O'Hare has been voted the "Best Airport in North America" for 10 years by two separate sources: Readers of the U.S. Edition of Business Traveler Magazine (1998–2003) and Global Traveler Magazine (2004–2007). Travel and Leisure magazine's 2009 "America's Favorite Cities" ranked Chicago's Airport System (O'Hare and Midway) the second-worst for delays, New York City's airport system (JFK, Newark Liberty, and LaGuardia) being the first. O'Hare currently accounts for over a sixth of the nation's total flight cancellations.
It is operated by the City of Chicago Department of Aviation. Most of O'Hare Airport is in Cook County, but a section of the southwest part of the airport is in DuPage County. The Cook County portion is located within a section of the city of Chicago contiguously connected to the rest of the city via a narrow strip of land about 200 feet (61 m) wide, running along Foster Ave. from the Des Plaines River to the airport. This land was annexed into the city limits in the 1950s to assure the massive tax revenue associated with the airport being part of the city. The strip is bounded on the north by Rosemont and the south by Schiller Park.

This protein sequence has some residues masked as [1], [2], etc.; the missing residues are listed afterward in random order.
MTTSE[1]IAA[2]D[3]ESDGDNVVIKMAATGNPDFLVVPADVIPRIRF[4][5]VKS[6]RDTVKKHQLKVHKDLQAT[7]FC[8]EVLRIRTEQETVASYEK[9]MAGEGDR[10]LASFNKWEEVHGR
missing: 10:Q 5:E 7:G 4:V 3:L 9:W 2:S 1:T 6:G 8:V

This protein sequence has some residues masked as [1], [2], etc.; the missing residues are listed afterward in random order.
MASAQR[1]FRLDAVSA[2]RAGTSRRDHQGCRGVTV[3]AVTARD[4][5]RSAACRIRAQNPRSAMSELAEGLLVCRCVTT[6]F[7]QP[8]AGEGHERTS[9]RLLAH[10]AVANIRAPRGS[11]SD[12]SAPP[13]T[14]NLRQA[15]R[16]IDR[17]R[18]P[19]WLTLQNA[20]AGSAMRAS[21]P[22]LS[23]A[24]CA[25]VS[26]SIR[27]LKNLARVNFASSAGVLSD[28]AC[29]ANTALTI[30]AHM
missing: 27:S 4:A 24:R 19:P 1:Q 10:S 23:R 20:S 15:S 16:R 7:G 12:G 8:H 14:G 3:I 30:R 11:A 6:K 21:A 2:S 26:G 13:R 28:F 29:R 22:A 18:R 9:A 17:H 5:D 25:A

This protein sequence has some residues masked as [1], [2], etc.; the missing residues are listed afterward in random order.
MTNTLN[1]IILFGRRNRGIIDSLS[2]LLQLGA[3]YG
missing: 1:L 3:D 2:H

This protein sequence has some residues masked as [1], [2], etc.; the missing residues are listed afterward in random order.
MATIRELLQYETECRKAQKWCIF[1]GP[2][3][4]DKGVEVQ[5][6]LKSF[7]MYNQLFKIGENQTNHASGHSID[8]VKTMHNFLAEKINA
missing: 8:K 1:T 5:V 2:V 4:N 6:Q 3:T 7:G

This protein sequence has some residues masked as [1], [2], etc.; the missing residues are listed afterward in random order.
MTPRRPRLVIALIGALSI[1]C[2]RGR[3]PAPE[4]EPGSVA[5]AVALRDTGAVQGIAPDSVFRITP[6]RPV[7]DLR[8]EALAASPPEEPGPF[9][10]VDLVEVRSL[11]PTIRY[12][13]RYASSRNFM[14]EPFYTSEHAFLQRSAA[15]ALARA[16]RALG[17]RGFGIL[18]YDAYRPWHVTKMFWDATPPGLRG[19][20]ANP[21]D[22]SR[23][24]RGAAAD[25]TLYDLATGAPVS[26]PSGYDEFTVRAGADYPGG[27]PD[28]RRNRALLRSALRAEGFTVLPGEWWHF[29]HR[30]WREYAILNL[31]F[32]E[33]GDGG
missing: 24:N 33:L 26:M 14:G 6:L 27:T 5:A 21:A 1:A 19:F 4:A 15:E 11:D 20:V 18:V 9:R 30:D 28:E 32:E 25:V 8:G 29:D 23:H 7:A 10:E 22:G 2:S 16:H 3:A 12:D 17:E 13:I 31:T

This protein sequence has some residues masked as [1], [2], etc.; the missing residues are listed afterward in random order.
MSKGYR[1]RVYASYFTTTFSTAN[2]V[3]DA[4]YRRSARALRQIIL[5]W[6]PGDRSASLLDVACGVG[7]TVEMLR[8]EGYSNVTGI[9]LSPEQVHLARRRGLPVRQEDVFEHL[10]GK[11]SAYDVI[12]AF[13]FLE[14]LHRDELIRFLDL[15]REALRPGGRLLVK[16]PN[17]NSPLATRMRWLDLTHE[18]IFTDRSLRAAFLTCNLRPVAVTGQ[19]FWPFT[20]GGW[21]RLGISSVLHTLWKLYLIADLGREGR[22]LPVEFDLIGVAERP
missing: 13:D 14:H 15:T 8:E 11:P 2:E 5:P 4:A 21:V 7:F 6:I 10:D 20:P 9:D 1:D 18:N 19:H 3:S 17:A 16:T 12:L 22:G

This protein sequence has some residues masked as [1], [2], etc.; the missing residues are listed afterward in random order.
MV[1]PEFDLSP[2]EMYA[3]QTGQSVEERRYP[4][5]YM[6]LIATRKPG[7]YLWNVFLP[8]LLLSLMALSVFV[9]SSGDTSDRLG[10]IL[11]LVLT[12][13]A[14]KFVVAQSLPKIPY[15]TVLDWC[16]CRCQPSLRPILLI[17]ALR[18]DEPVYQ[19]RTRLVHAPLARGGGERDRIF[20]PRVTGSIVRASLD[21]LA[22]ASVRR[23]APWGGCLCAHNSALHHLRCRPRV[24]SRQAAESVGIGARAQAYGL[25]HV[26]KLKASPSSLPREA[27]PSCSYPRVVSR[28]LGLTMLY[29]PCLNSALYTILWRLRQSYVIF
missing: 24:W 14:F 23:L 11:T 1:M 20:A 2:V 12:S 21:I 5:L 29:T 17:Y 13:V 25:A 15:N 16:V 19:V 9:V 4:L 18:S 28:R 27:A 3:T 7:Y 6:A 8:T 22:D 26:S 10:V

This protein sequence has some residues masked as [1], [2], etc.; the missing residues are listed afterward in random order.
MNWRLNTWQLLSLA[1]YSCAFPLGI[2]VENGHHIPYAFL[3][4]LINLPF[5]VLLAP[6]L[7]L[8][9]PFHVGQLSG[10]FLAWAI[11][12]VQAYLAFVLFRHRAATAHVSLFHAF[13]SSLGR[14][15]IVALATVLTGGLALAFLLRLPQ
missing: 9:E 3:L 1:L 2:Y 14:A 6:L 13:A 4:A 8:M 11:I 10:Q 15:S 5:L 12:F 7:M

The airport is named after Edward O'Hare, the U.S. Navy's first flying ace and
O'Hare Airport Named for Medal Of Honor Winneer Butch O'Hare
Lieutenant Commander Edward Henry “Butch” O’Hare (March 13, 1914 – November 26, 1943) was an Irish-American naval aviator of the United States Navy, who on February 20, 1942 became the Navy's first flying ace when he single-handedly attacked a formation of 9 heavy bombers approaching his aircraft carrier. Even though he had a limited amount of ammunition, he managed to shoot down or damage several enemy bombers. On April 21, 1942, he became the first naval recipient of the US Medal of Honor in World War II.
O’Hare’s final action took place on the night of November 26, 1943, while he was leading the U.S. Navy’s first-ever nighttime fighter attack launched from an aircraft carrier. During this encounter with a group of Japanese torpedo bombers, O'Hare's F6F Hellcat was shot down; his aircraft was never found. In 1945, the U.S. Navy destroyer USS O'Hare (DD-889) was named in his honor.